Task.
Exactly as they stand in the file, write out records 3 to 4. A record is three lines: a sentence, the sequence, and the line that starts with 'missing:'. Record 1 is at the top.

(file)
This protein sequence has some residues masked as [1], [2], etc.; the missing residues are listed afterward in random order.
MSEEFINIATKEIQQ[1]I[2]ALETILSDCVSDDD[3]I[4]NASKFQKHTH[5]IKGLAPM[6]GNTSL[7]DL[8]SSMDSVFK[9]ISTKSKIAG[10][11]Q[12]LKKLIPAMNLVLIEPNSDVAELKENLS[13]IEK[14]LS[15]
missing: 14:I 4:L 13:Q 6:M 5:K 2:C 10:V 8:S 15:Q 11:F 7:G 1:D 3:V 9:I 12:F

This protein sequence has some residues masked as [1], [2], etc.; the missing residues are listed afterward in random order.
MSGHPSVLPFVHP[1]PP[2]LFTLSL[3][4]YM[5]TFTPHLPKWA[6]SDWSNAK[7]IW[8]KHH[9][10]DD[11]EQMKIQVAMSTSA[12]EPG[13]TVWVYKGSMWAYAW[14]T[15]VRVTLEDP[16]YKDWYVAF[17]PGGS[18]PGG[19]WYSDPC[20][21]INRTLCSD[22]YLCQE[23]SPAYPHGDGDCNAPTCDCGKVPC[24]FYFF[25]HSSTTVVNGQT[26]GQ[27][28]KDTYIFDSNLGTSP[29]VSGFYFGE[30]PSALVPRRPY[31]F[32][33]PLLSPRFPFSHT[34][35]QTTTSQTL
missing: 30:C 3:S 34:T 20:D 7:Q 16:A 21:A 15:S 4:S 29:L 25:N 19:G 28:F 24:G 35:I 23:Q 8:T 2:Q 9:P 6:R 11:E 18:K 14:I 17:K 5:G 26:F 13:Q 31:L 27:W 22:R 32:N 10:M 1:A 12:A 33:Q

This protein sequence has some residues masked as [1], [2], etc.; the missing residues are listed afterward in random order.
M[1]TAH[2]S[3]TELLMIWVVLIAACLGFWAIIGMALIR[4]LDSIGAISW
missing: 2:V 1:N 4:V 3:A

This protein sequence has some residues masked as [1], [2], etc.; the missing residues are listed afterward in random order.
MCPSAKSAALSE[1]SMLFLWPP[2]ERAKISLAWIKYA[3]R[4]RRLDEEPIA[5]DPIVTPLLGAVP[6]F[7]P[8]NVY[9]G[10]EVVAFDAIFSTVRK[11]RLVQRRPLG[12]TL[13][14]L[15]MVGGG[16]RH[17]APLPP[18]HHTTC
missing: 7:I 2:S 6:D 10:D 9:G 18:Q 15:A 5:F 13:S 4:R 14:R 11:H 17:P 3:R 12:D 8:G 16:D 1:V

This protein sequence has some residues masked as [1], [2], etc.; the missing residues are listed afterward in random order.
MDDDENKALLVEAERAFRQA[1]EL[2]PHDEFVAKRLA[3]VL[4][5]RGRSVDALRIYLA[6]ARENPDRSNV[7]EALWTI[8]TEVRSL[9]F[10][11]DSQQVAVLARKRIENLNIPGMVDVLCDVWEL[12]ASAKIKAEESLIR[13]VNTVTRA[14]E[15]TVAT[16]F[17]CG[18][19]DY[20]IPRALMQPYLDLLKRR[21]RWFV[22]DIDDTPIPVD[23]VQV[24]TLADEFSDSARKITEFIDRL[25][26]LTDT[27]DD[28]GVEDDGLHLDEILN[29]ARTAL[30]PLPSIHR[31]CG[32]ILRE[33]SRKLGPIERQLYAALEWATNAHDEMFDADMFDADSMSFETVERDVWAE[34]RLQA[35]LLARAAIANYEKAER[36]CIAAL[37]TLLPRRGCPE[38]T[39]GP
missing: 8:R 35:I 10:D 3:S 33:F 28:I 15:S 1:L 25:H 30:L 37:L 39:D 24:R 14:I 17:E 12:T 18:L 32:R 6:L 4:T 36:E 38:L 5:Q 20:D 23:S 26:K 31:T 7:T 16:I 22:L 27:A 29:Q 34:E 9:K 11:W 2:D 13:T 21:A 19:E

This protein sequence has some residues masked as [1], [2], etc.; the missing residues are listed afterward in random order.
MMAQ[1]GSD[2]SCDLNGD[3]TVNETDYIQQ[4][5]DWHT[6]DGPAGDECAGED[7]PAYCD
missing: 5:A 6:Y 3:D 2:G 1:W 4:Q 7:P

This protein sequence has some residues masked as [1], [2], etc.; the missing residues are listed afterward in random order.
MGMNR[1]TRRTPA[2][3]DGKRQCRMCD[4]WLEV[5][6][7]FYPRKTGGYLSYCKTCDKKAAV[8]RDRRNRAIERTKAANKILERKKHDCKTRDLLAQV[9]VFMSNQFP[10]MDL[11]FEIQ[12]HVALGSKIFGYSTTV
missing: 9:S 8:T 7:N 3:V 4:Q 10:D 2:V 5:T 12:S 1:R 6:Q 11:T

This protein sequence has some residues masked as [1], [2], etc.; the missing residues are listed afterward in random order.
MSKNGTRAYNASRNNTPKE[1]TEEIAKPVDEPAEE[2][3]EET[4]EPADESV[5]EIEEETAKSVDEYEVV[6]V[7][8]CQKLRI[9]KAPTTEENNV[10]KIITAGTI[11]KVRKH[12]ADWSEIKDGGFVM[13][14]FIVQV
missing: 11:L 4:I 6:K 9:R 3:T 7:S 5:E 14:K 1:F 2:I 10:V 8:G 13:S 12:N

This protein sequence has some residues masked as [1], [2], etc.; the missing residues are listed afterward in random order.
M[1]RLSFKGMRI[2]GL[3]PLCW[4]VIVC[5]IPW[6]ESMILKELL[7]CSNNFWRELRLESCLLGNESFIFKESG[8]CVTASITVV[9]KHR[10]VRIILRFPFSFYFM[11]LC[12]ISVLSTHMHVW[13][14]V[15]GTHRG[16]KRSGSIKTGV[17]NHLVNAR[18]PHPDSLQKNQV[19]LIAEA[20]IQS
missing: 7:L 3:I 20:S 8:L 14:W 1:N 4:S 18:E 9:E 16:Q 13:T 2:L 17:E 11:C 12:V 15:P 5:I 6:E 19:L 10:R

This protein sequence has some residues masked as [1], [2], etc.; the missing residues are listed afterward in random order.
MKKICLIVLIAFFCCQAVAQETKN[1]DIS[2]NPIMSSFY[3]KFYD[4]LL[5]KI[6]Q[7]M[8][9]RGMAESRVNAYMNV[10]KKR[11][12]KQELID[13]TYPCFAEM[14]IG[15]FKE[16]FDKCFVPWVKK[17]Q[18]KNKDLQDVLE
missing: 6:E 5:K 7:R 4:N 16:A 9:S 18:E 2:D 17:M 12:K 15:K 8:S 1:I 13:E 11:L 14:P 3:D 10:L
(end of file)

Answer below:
This protein sequence has some residues masked as [1], [2], etc.; the missing residues are listed afterward in random order.
M[1]TAH[2]S[3]TELLMIWVVLIAACLGFWAIIGMALIR[4]LDSIGAISW
missing: 2:V 1:N 4:V 3:A

This protein sequence has some residues masked as [1], [2], etc.; the missing residues are listed afterward in random order.
MCPSAKSAALSE[1]SMLFLWPP[2]ERAKISLAWIKYA[3]R[4]RRLDEEPIA[5]DPIVTPLLGAVP[6]F[7]P[8]NVY[9]G[10]EVVAFDAIFSTVRK[11]RLVQRRPLG[12]TL[13][14]L[15]MVGGG[16]RH[17]APLPP[18]HHTTC
missing: 7:I 2:S 6:D 10:D 9:G 18:Q 15:A 5:F 13:S 4:R 14:R 11:H 17:P 3:R 12:D 8:G 16:D 1:V